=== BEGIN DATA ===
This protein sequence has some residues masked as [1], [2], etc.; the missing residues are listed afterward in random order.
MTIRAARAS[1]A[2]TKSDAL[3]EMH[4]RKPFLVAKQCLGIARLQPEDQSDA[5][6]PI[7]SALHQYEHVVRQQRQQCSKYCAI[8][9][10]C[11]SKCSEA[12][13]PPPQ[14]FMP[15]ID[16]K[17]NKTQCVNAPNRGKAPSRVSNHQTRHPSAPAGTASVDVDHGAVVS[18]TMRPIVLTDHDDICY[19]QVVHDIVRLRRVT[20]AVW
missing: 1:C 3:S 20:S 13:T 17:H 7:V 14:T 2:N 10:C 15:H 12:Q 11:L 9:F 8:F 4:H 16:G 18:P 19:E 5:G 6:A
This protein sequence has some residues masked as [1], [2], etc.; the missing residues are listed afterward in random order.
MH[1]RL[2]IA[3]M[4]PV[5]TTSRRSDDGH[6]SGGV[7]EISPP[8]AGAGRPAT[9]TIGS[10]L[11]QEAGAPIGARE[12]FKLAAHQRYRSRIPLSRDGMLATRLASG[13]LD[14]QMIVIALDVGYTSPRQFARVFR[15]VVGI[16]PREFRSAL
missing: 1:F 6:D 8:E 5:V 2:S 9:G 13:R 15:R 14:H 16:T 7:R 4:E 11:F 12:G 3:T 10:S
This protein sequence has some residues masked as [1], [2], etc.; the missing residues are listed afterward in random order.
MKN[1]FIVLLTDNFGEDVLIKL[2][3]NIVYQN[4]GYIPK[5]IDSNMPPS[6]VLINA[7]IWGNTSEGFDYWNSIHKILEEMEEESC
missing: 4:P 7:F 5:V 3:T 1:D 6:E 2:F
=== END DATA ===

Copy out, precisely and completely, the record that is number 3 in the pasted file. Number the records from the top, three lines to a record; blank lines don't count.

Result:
This protein sequence has some residues masked as [1], [2], etc.; the missing residues are listed afterward in random order.
MKN[1]FIVLLTDNFGEDVLIKL[2][3]NIVYQN[4]GYIPK[5]IDSNMPPS[6]VLINA[7]IWGNTSEGFDYWNSIHKILEEMEEESC
missing: 4:P 7:F 5:V 3:T 1:D 6:E 2:F